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The term ‘ace’ is representative of those whose identities fit within the asexual spectrum. Generally, this refers to people who usually do not experience sexual attraction and who do not desire sexual contact. Like other orientations, asexuality acts as a bit of an umbrella for a range or spectrum of experiences, including graysexual and demisexual

Ace Week shines a spotlight on the unique aspects of individuals who identify on the asexual spectrum, offering opportunities for increased awareness, education and insight.

History of Ace Week

Originally called Asexual Awareness Week, this event was founded in 2010 by Sara Beth Brooks with the purpose of promoting awareness about those individuals who are on the asexual spectrum. Aligned with the LGBTQIA+ movement, Ace Week is meant to offer opportunities to have conversations and events where asexuality is put in the forefront.

Ace Week takes place as an annual event that is considered to be partly a celebration of the progress that asexual people have made so far, while partly a campaign that acknowledges the need for greater acceptance and understanding for those on the asexual spectrum. The hope for the week is to continue to improve communication and public awareness, supporting and encouraging those who are on the asexual spectrum.

How to Celebrate Ace Week

Ace Week provides an ideal opportunity to start conversations, overcome misconceptions and improve the overall understanding of what it means to be asexual. From reading books with asexual characters to participating in local activities, there are lots of ways to celebrate this event! Get started with some of these ideas:

Attend an Ace Week Event

Whether online or in person, Ace Week organizers all over the country have prepared events which allow people to get more involved with the community. Find out through local sources or check out the Ace Week website to get information about local gatherings, online meetings and more ways to get involved with supporting this week. From seminars and guest speakers to book clubs and art exhibits, the events calendar is full of all sorts of opportunities to participate.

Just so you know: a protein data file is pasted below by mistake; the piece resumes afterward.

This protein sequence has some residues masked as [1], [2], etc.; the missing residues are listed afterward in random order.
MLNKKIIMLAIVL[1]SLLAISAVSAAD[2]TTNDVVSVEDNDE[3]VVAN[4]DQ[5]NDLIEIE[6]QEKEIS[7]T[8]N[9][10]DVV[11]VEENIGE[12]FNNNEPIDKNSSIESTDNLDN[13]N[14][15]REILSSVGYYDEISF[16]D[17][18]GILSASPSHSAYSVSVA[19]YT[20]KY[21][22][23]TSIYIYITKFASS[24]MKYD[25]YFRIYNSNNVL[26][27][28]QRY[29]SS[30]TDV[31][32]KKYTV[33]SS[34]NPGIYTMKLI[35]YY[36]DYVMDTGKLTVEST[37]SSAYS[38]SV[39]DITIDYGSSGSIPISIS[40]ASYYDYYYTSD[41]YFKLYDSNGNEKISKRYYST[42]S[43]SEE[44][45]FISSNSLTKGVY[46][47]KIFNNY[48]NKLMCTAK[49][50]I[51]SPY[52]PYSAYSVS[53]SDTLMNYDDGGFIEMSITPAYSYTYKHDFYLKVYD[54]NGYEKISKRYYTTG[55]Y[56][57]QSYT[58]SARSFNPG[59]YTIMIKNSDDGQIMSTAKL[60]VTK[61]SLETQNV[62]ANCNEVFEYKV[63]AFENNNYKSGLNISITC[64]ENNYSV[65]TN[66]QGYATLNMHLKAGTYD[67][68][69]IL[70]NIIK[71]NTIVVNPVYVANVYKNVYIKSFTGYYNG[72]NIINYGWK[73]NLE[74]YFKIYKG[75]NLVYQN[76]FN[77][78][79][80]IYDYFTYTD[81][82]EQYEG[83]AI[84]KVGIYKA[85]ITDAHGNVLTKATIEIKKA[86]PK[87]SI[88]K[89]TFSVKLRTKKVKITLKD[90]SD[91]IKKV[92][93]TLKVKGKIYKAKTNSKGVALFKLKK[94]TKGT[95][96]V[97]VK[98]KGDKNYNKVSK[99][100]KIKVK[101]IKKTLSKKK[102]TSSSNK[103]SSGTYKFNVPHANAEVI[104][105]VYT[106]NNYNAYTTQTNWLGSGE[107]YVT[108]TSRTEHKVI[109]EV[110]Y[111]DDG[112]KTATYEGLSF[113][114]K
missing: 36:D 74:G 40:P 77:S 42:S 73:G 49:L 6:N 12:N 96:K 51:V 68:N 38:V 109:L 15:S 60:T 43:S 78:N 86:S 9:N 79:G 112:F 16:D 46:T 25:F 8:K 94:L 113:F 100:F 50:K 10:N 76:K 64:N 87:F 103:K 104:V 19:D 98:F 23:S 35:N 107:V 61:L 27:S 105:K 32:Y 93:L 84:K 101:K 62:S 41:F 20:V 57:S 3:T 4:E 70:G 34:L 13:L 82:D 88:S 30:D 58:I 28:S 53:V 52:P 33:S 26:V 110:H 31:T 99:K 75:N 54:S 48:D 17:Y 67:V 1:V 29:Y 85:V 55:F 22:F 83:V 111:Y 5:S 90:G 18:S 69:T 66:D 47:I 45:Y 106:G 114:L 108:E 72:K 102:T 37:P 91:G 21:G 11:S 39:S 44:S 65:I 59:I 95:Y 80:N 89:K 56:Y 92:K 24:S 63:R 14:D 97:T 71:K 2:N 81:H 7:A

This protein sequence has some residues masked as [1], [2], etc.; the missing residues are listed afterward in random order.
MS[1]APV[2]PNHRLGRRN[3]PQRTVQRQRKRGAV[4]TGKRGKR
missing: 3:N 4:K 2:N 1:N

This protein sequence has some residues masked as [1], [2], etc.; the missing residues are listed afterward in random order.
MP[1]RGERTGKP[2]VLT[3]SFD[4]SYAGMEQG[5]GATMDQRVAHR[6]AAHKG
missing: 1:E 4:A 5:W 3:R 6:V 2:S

Get Connected with Ace Groups Online

One good way to participate with Ace Week is to get connected on social media with the various groups of people who identify as asexual. The community leaders on the various platforms offer insight into the Ace community as well as highlighting different activists in different cities throughout the nation. Getting connected online through Facebook, Instagram and more is a great way to bridge the gap of loneliness and isolation that may occur when someone identifies on the asexual spectrum.

Support an Ace Nonprofit Organization

Those who want to be more connected with the cause of Ace Week can get involved by volunteering with or making a donation to an asexual support organization. TAAAP (The Ace and Aro Advocacy Project) and AVEN (Asexual Visibility and Education Project) are two of the many organizations out there that show support and provide resources for individuals and groups.

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